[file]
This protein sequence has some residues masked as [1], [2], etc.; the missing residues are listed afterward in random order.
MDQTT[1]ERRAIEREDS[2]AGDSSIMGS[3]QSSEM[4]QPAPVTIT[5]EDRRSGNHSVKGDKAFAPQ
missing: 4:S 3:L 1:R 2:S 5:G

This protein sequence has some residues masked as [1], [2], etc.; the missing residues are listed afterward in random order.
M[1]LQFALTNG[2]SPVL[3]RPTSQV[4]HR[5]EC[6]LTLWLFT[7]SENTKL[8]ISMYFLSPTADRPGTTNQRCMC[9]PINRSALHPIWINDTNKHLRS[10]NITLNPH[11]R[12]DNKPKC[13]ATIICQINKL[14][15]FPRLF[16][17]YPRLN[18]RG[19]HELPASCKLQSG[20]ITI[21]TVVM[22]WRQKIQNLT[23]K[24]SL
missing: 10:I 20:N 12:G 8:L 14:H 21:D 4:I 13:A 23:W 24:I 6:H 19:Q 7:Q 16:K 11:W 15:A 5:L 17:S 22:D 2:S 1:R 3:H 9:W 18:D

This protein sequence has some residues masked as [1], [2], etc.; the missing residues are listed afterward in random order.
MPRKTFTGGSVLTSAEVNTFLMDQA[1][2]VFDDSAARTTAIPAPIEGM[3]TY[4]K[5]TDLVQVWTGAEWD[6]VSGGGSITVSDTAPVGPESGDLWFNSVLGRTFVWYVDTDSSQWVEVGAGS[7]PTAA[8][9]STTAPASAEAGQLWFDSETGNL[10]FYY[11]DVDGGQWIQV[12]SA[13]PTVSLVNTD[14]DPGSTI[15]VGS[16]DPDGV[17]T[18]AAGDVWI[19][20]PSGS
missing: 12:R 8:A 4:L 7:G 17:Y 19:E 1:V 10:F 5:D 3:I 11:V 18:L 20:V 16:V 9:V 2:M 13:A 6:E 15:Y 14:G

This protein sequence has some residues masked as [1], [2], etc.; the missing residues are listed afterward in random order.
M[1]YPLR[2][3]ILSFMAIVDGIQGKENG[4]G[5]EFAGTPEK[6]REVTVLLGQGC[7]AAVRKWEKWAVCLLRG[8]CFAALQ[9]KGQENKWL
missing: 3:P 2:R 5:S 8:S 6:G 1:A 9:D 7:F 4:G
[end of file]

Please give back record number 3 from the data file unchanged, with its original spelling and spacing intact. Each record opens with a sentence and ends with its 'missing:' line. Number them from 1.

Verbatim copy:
This protein sequence has some residues masked as [1], [2], etc.; the missing residues are listed afterward in random order.
MPRKTFTGGSVLTSAEVNTFLMDQA[1][2]VFDDSAARTTAIPAPIEGM[3]TY[4]K[5]TDLVQVWTGAEWD[6]VSGGGSITVSDTAPVGPESGDLWFNSVLGRTFVWYVDTDSSQWVEVGAGS[7]PTAA[8][9]STTAPASAEAGQLWFDSETGNL[10]FYY[11]DVDGGQWIQV[12]SA[13]PTVSLVNTD[14]DPGSTI[15]VGS[16]DPDGV[17]T[18]AAGDVWI[19][20]PSGS
missing: 12:R 8:A 4:L 7:G 17:Y 19:E 1:V 10:F 5:D 3:I 11:V 18:L 20:V 16:V 9:V 2:M 13:A 6:E 15:Y 14:G